Citing international documents, conventions or treaties when dealing with Russia is an exercise in futility. A more meaningful task would be locating a single international convention or treaty that Russia and/or its predecessor the USSR have not violated in large part or ignored entirely. Conventions and treaties nonetheless remain international norms of a civilized international community that must be taken into consideration when dealing with Russia. Russia’s failure to comply, often arrogantly, should be perceived as an unwillingness on the part of Russia to be a part of that civilized international community with consequences. Thus, Russia must be considered a pariah and a global danger much more significant because of its size than other states like Syria, Iran, North Korea or terrorist formations such as ISIS, al-Qaeda or the Taliban.
The case of the Ukrainian pilot and paratrooper held in Russian captivity is a glaring example of Russia’s arrogance and refusal to play by the rules. Lt. Nadiya Savchenko was captured by Russia’s mercenaries on Ukrainian territory and transferred to their Russian lords for prosecution or persecution. It was at best a prisoner of war capture and at worst a kidnapping. In any event, her detention and treatment subsequently are interdicted by the Geneva Conventions of 1949 or international criminal norms.
Lt. Savchenko has been subjected to interrogation without counsel, a month-long psychiatric evaluation and pretrial proceedings in absentia. She has been charged under the Russian Criminal Code. Geneva’s Third Convention is quite clear that a POW cannot be charged with a criminal offense. Any wrongdoing must be adjudicated under international justice.
According to Mark Feygin, Lt. Savchenko’s attorney, Nadiya is not alone. There are some 30 Ukrainian service members being held in Russian jails. Russia refuses to recognize them as POWs protected by the Geneva Conventions.
Twenty-two members of the U.S. House of Representatives have written to Secretary of State John Kerry to intervene with the Russians in this matter. Most recently the Parliamentary Assembly of the Council of Europe (PACE) granted international immunity to Lt. Savchenko and called for her immediate release from the Russian prison. She had been elected to Ukraine’s Parliament in the October 2014 elections and was designated a member of the Ukrainian delegation to PACE.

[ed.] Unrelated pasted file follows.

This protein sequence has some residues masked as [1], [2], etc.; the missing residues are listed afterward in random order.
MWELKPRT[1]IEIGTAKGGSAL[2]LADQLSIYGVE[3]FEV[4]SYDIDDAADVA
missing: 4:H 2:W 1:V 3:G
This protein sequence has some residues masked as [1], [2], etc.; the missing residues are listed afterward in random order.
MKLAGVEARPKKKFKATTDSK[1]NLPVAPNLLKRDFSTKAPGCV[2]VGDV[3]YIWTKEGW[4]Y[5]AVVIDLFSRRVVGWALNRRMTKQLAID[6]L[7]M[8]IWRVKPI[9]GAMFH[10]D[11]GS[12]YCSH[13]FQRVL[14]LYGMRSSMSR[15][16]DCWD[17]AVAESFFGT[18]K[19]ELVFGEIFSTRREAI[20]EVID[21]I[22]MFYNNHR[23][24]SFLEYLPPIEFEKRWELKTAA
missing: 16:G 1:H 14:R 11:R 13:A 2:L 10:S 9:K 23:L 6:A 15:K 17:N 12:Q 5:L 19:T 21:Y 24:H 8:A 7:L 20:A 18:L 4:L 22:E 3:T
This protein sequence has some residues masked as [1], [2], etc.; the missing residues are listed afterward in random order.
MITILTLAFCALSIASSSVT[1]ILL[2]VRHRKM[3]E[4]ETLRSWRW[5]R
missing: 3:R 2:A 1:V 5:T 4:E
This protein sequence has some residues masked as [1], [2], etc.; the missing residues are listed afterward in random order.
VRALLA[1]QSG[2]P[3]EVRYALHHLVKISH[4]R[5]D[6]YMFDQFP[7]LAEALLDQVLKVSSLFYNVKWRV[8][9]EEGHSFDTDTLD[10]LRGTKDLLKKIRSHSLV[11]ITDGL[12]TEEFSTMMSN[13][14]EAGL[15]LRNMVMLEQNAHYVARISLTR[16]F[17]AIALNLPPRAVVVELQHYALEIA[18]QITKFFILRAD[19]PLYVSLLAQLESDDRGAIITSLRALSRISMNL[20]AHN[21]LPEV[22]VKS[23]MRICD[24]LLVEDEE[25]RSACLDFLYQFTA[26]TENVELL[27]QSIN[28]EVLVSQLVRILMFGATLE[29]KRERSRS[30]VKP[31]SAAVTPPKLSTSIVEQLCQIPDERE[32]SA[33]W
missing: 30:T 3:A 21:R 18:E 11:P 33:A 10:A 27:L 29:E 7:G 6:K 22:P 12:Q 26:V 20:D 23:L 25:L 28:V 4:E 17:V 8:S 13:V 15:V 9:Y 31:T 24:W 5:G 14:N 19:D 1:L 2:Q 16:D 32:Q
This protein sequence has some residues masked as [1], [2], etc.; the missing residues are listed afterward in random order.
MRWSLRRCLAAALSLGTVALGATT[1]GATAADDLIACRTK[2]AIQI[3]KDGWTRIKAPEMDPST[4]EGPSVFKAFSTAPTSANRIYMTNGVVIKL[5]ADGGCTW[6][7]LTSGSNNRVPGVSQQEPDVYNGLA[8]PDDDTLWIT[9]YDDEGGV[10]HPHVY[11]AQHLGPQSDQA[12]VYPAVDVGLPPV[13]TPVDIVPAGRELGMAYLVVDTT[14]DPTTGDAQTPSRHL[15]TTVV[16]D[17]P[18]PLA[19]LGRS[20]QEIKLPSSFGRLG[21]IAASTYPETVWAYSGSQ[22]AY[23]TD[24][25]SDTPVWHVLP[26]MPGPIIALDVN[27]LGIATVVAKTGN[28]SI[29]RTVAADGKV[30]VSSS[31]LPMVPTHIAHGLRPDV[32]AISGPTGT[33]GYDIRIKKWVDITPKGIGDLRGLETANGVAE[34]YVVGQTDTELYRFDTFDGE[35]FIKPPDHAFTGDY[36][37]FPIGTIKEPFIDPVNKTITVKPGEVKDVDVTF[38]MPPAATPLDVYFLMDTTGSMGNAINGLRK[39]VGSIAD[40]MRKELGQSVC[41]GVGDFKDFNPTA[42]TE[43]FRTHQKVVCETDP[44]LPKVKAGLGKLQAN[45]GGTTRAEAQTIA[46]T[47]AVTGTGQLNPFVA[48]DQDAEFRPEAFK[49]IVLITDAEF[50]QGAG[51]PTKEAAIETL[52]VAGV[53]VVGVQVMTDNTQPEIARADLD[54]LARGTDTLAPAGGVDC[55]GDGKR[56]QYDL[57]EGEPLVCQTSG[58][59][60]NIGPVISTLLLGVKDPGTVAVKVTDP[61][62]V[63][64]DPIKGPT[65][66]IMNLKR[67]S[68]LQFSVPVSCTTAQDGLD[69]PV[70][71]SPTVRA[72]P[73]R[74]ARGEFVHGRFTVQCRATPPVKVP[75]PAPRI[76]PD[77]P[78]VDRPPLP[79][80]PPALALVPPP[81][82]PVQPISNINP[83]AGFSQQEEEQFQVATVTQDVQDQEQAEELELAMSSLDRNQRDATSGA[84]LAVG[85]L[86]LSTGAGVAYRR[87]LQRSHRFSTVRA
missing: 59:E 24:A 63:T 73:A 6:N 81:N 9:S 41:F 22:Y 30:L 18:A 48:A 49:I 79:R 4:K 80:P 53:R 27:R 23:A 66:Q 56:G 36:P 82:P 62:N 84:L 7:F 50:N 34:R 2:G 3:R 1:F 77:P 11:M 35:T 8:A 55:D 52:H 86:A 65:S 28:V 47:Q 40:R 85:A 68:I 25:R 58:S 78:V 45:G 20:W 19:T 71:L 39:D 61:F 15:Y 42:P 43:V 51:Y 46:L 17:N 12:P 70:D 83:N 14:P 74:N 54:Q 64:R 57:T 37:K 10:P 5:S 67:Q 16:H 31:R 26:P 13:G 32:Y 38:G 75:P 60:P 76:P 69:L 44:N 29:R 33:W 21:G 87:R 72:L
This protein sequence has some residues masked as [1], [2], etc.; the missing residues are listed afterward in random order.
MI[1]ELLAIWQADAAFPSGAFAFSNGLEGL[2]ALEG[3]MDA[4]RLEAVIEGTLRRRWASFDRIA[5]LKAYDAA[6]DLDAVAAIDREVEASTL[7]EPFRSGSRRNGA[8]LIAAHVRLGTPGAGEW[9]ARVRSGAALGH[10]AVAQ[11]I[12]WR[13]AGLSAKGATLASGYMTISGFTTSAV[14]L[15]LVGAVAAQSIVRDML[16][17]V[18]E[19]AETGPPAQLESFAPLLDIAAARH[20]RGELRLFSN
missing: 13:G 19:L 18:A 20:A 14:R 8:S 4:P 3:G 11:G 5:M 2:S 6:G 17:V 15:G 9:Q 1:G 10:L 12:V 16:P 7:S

Frankly, none of this matters. If Russia refuses to recognize Lt. Savchenko as a POW, then the only other explanation for her detainment in Russia is that she is a kidnap victim. She was not extradited to Russia at the request of the Russian government to stand trial for crimes committed in Russia. The bogus crime of which she is accused is complicity in the killing of two Russian journalists near Luhansk, in the war zone, which is on Ukrainian territory. There is evidence that the killings occurred after Lt. Savchenko’s capture. The Russian judicial system has no jurisdiction over the alleged crime. Let’s not feign respect for that judicial system by suggesting that the process should play out. Under Geneva there is a presumption of POW status unless deemed otherwise by a “competent tribunal.” A Russian court is certainly not that “competent tribunal” envisioned by Geneva.
Lt. Savchenko has declared and continues to pursue a hunger strike. Her life is in imminent peril. All avenues should be explored to prevent her from dying and freeing her from Russian detention. Nevertheless, the example of Lt. Savchenko and the 30 other Ukrainian servicemen should not be forgotten in any partial resolution.
There can only be one conclusion: Russia is a terrorist state and should be recognized as such with attendant consequences. The West has displayed its disdain for Russian behavior since Russia first invaded Ukraine in February 2014 one week after Russia completed its international public relations farce at Sochi. The West has excoriated Russia at the United Nations on a score of occasions, imposed meaningful sanctions, shunned Russia from the G-8, embarrassed Russia at the G-20 in Australia (to which Russia should never have been invited in the first place), avoided Russia most recently in Davos.
Still, Russia remains arrogant and unrepentant. The only solution is to recognize that Russia is an international terrorist state and utilize all tools at the West’s disposal to defeat Russia in Ukraine.
An arrogant and unrepentant Russia suffering an economic malaise resulting from sanctions is nonetheless a dangerous one. Even effective sanctions will take too long to bring Russia to its knees. A pariah militarily defeated is ultimately a much more malleable and treatable. This expedited approach benefits the Russian people as well. No one is advocating behaving like Russia and taking the fight there. The Russian people will suffer less in the long term if their autocratic and oligarchic leaders lose more now. This requires immediate and serious arming and aligning militarily with Ukraine including offering Ukraine a Membership Action Plan for NATO. Russia has exported terrorism over the last year, and even more so over the last couple of weeks, with indiscriminate shelling resulting in killings of civilians in buses, at marketplaces and in homes in Ukraine. Russia will never surrender. It must be subdued in Ukraine.
The case of Nadiya Savchenko is a glaring example of who the enemy really is. She is a kidnap victim of a terrorist state.